La cryo-microscopie électronique remporte le Prix Nobel de chimie 2017
On October 4, 2017, Jacques Dubochet (Switzerland), Joachim Frank (USA) and Richard Henderson (UK) were awarded the chemistry Nobel Prize for cryo-electron microscopy (Cryo-EM).
The three researchers contributed to developing a technique that allows scientists to see the intricate structures of proteins, nucleic acids and other biomolecules, and even study how they move and change as they perform their functions. It is a useful technology to understand how the way biomolecules function and interact is fundamental to biochemistry, and underpins efforts to develop new drugs and medical treatments, and understand and treat diseases.
Richard Henderson was the first person to generate an image of a protein using transmission electron microscope (TEM). TEMs use a beam of electrons to examine the structure of molecules and materials at the atomic scale. However, this technology does not allow to visualize some materials such as biomolecules. The water that surrounds the molecules evaporates, and the high energy electrons burn and destroy the molecules. Cryo-EM uses frozen samples, gentler electron beams and sophisticated image processing to overcome these problems.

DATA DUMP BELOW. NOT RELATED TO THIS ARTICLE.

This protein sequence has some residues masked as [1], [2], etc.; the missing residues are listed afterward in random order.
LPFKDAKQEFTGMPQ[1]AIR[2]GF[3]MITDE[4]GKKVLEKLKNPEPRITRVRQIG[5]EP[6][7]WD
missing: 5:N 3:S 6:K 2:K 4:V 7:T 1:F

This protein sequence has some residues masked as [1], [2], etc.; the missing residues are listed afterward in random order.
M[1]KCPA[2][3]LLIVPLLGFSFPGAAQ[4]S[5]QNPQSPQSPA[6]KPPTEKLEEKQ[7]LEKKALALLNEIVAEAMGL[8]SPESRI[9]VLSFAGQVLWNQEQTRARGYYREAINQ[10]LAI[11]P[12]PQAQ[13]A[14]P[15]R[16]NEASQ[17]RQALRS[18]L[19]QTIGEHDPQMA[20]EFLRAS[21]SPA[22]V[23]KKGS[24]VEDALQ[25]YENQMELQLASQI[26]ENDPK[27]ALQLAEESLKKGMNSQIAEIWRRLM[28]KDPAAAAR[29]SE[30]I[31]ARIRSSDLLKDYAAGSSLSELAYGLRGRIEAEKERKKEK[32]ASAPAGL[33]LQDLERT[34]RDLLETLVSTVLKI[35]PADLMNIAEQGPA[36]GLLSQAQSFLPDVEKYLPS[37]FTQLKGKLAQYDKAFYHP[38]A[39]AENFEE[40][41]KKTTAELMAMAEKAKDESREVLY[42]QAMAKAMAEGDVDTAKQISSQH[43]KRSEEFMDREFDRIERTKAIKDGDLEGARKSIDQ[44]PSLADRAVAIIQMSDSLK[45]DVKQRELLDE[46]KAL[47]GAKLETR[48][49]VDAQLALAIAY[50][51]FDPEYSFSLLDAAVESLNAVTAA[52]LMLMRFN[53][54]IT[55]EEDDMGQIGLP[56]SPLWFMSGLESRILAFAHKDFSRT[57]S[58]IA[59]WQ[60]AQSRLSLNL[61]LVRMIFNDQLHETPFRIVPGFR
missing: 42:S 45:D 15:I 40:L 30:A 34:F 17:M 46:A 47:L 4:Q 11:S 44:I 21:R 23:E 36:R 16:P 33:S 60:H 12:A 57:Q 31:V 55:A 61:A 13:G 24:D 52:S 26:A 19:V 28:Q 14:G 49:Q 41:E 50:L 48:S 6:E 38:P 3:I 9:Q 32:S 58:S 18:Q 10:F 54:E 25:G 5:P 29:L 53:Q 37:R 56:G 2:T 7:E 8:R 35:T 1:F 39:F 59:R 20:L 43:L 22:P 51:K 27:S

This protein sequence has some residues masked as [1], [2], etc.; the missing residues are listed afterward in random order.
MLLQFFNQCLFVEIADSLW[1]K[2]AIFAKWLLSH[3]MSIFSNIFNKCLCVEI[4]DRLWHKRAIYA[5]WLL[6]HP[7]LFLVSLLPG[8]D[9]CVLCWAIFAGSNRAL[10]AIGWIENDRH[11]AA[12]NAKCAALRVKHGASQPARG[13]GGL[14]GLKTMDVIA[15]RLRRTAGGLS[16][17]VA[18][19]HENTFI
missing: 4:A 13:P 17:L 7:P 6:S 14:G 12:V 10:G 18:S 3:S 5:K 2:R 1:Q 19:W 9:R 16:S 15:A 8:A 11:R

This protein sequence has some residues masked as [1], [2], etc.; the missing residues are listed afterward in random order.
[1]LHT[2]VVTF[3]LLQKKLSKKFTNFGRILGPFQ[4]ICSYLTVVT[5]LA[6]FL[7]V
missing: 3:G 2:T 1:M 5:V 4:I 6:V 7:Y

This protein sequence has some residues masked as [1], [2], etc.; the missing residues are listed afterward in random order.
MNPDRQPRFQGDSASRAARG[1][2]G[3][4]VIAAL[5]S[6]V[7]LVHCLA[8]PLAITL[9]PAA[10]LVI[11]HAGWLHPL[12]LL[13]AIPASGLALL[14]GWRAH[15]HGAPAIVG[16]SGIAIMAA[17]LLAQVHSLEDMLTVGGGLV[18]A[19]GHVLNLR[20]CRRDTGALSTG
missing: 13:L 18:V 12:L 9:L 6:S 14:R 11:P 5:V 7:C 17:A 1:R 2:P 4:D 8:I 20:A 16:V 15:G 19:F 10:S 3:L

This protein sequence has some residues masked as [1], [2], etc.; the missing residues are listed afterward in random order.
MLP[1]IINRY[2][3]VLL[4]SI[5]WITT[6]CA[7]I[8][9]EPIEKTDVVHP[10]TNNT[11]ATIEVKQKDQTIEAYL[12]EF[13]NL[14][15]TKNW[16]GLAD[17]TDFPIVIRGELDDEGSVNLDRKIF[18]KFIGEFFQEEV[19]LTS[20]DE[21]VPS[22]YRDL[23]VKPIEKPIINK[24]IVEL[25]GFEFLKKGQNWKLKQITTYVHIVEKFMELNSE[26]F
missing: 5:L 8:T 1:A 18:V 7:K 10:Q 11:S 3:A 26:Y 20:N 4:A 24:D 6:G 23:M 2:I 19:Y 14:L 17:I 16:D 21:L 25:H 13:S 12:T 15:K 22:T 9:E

Joachim Frank’s contributed to the field by processing and analysing cryo-EM images. James Dubochet developed the method for freezing water-based TEM samples so rapidly that the water forms a disordered glass, rather than crystalline ice.
Recently, this kind of technology has been used to generate a high-resolution 3D image of the Zirka virus structure. It provided a starting point for searching for possible sites that could be targeted by drugs to prevent the spread of the virus.
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